FLW Unbuilt Designs for Madison

To control SPAM, you must now be a registered user to post to this Message Board.

EFFECTIVE 14 Nov. 2012 PRIVATE MESSAGING HAS BEEN RE-ENABLED. IF YOU RECEIVE A SUSPICIOUS DO NOT CLICK ON ANY LINKS AND PLEASE REPORT TO THE ADMINISTRATOR FOR FURTHER INVESTIGATION.

This is the Frank Lloyd Wright Building Conservancy's Message Board. Wright enthusiasts can post questions and comments, and other people visiting the site can respond.

You agree not to post any abusive, obscene, vulgar, slanderous, hateful, threatening, *-oriented or any other material that may violate any applicable laws. Doing so may lead to you being immediately and permanently banned (and your service provider being informed). The IP address of all posts is recorded to aid in enforcing these conditions. You agree that the webmaster, administrator and moderators of this forum have the right to remove, edit, move or close any topic at any time they see fit.
Roderick Grant
Posts: 10573
Joined: Wed Mar 29, 2006 7:48 am

Post by Roderick Grant »

The cone is not entirely hollow. There seem to be trusses supporting the cone, and possibly a ceiling with a perimeter following the cone at a lower pitch and a flat circle in the middle about half way up the cone. But the drawing isn't finished enough to know for sure.

Leaving the arcade open would not be an option in any sort of malignant effort. This scheme, if built, will be for year-around use in order to amortize the cost, whereas the boat house would have stood unused during the winter. It is just a bad idea all around.

SDR
Posts: 20198
Joined: Sat Jun 17, 2006 11:33 pm
Location: San Francisco

Post by SDR »

By way of context, 1893, the date of these Mendota Boathouse projects, is the year that the arcaded campus of Stanford University, by Shepley, Rutan & Coolidge, was opened.

https://www.usnews.com/img/college-photo_385.jpg


Image

For my money, the Roman arch(es) resting on columns, the mono-material construction, and the pitched roofs speak to Wright's wooden monument more than do Sullivan's version of those forms . . . ?

SDR
Last edited by SDR on Tue Jun 20, 2017 8:48 pm, edited 2 times in total.

JChoate
Posts: 995
Joined: Thu Feb 04, 2016 4:29 pm
Location: Atlanta
Contact:

Post by JChoate »


RonMcCrea
Posts: 331
Joined: Sat Apr 05, 2008 6:10 pm
Location: Madison, Wisconsin

Post by RonMcCrea »

I've come up with a catchy term for Wright-inspired and posthumously constructed buildings: Frank Lloyd Light.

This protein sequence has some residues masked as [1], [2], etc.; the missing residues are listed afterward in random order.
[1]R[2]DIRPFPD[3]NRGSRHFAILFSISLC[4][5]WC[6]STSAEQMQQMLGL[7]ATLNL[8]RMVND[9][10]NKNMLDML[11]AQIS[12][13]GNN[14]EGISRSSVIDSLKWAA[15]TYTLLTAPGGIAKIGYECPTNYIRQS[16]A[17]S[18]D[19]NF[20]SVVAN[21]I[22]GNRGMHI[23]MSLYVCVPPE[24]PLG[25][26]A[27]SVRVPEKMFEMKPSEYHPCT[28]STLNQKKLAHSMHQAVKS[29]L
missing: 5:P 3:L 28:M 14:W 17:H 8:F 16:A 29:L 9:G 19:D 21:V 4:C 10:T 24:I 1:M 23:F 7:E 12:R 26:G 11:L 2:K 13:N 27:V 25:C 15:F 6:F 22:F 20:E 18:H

JChoate
Posts: 995
Joined: Thu Feb 04, 2016 4:29 pm
Location: Atlanta
Contact:

Post by JChoate »

Those Stanford arches are great.

Much is owed to HH Richardson, in the 1870's & 80's:
https://www.oakesameshall.org/oakes-ame ... omanesque/

Conical roof:
http://openbuildings.com/buildings/emma ... file-25029

... and as an aside, as Richardonian arches go, they don't get much bolder than this one:
http://4.bp.blogspot.com/-Egv7Y8CJ0-A/U ... eLodge.jpg
Last edited by JChoate on Tue Jun 20, 2017 9:26 pm, edited 1 time in total.

SDR
Posts: 20198
Joined: Sat Jun 17, 2006 11:33 pm
Location: San Francisco

Post by SDR »

Heh. Again, we veer in the direction of Frank Furness -- though he was as likely to employ the pointed arch as the round one ?

SDR

JChoate
Posts: 995
Joined: Thu Feb 04, 2016 4:29 pm
Location: Atlanta
Contact:

Post by JChoate »

Furness is fascinating, and not discussed enough. I'd like to know more about his work, never having seen any in person. Somewhere on a shelf I have a Furness book...
I heard an anecdote from a history professor when I was a student that Furness (a fiery redhead) would occasionally shoot a pistol from one end of his studio to the opposite wall to blow off a little steam and relieve stress. His draughtsmen learned to duck.
Maybe we should explore Furness a little more ....

http://furnesque.tumblr.com/tagged/Frank-Furness

SDR
Posts: 20198
Joined: Sat Jun 17, 2006 11:33 pm
Location: San Francisco

Post by SDR »

Wow, what a trove. I believe our DRN is a Furness man, as well . . .


The 1886 Dr Thomas Skinner house, in Philly (mid-page), is a miracle in red. Mr Wright, eat your heart out ?

S

DRN
Posts: 4044
Joined: Mon Jul 10, 2006 10:02 am